Where ad investment should really go

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New research due for release in early 2013 by the IPA (Institute for Practitioners in Advertising) will endeavour to shed light on the effectiveness of short and long term advertising.

In recent years the trend in advertising has been to focus on building loyal relationships with customers. However, the research, which has examined thousands of advertising campaigns over the past thirty years, has concluded that stirring consumer emotions as well as providing highly creative advertising will always bring in the highest profits.

Other key findings and recommendations include:

• Advertisers must ensure that their campaigns strike the balance between long-term investment in brand-building using mass media and short-term, direct methods that stimulate sales.

• Long-term (3+ years) investment in advertising delivers double the profit of a short-term approach (less than 1 year), but investing in both delivers the highest returns.

The report also advises that price promotions can maximise customer response rates and sales in the short-term but can also lead to increased price sensitivity and erode long-term profits.

Tight audience targeting, whilst desirable for reducing wastage may not contribute to the long term success of a campaign. The IPA suggests that a campaign which reaches a mass audience of existing and new customers is much more efficient.

Attempting to build deep and loyal relationships with existing customers is less effective than investing in advertising that reaches as wide an audience as possible. Ad campaigns which target new customers report 60% larger sales effects (effects include increased profits and sales or market share) in the first six months alone.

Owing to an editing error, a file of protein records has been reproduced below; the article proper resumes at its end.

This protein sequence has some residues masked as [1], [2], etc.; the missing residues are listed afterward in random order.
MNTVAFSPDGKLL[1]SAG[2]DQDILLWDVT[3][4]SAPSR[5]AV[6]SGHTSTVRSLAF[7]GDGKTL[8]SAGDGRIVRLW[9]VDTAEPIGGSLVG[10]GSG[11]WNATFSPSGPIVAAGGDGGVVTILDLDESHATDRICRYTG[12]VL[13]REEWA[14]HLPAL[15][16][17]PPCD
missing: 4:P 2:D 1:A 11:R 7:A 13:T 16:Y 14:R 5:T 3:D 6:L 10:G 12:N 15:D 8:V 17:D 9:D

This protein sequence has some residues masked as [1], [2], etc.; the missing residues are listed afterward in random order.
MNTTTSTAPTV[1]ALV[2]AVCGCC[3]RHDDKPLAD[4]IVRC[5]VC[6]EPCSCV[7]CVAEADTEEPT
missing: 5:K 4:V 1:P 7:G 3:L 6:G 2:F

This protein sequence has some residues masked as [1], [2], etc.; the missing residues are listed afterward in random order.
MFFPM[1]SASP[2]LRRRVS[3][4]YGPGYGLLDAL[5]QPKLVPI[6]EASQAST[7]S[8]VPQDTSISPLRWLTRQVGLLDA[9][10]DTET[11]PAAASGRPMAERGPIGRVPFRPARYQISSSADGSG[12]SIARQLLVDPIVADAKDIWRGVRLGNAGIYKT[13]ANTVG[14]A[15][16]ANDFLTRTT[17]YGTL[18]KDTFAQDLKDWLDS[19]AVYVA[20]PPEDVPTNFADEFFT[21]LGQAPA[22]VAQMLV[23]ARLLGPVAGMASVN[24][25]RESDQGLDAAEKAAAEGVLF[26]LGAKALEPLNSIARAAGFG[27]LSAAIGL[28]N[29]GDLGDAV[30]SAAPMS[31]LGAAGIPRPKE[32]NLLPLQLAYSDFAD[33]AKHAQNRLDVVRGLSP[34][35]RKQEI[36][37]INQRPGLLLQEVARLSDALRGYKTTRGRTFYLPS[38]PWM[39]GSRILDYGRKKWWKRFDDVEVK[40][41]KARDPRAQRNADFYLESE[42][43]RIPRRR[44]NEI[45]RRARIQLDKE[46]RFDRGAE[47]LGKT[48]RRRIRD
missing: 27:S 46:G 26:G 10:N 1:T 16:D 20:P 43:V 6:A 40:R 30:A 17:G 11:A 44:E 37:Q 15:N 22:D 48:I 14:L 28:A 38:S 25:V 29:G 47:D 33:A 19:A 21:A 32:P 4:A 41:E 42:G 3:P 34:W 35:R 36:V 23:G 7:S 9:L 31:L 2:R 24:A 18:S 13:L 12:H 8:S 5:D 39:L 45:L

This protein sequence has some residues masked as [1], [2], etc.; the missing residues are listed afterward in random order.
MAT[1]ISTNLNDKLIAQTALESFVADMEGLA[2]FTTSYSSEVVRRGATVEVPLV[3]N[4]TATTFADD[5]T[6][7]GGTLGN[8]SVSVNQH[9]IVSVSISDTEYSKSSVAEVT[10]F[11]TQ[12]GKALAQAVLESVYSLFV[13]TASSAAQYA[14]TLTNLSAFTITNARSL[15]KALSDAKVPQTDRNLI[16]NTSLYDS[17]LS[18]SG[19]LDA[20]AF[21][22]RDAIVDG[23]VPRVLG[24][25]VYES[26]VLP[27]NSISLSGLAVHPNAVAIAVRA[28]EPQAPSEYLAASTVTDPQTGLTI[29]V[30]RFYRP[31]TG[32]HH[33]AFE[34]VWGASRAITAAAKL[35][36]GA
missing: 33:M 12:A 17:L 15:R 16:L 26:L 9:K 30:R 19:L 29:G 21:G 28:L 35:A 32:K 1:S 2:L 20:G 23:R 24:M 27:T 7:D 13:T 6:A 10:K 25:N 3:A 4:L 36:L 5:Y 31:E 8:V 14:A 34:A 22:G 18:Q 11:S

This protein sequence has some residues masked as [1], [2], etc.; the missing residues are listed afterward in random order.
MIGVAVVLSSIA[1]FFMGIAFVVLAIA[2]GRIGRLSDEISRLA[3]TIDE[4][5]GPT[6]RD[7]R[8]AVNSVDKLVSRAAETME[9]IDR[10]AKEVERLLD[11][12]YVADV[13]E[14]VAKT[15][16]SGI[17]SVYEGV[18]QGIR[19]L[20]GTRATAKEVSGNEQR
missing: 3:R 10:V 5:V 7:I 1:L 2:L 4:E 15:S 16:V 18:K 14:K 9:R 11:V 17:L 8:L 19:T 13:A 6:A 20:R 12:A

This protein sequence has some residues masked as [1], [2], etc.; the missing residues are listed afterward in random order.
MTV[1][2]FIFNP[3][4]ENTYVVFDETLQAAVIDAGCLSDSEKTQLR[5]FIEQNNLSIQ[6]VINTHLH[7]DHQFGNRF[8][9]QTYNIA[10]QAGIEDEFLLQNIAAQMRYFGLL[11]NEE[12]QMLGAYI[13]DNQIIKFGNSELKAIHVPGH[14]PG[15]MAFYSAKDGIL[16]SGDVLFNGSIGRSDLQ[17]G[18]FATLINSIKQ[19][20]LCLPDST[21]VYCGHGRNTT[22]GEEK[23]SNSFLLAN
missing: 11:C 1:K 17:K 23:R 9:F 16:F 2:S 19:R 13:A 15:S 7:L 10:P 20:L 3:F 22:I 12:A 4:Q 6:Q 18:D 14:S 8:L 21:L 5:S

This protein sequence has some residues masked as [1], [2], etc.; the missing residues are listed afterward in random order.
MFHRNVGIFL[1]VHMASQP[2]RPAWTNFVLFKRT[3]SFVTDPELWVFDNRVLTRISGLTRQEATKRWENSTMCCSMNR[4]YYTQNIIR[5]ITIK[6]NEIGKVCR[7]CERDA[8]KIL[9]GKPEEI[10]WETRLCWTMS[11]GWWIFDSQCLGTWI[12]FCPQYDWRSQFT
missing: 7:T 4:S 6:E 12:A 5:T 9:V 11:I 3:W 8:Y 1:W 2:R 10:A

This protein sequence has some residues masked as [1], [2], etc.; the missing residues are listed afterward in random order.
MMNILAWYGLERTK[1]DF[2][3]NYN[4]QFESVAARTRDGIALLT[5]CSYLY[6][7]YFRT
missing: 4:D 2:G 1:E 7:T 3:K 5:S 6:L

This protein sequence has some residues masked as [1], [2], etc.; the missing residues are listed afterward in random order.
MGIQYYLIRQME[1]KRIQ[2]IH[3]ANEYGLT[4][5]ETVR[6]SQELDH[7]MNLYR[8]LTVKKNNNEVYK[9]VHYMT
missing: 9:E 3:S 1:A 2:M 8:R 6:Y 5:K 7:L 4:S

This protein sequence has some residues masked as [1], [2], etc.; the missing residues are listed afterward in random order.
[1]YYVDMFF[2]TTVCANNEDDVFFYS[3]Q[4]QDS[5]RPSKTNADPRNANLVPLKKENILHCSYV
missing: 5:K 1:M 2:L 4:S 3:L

According to the IPA, none of the 1,000 ad campaigns included in the study achieved substantial long-term profit growth without investing on TV advertising. TV advertising remains the most effective way to build a brand and creates larger business effects than other forms of advertising.

The research suggests that using emotional advertising is almost twice as effective as rational messaging, and delivers twice the profit.

Highly creative advertising is the most effective of all, but even the best creative will fail if it does not have sufficient scale and is not evaluated over the longer term.

The IPA findings of 1,000 advertising case studies (over 700 brands in 83 categories) contradicts some fashionable thinking in modern advertising, where the emphasis on nurturing one-to-one connections with customers seems to be the norm.

Four concurs with this view in that while social media has become the ‘holy grail’ we still believe long term brand value building via strong quality media activity is vital to maintaining a Brand’s position in the marketplace.

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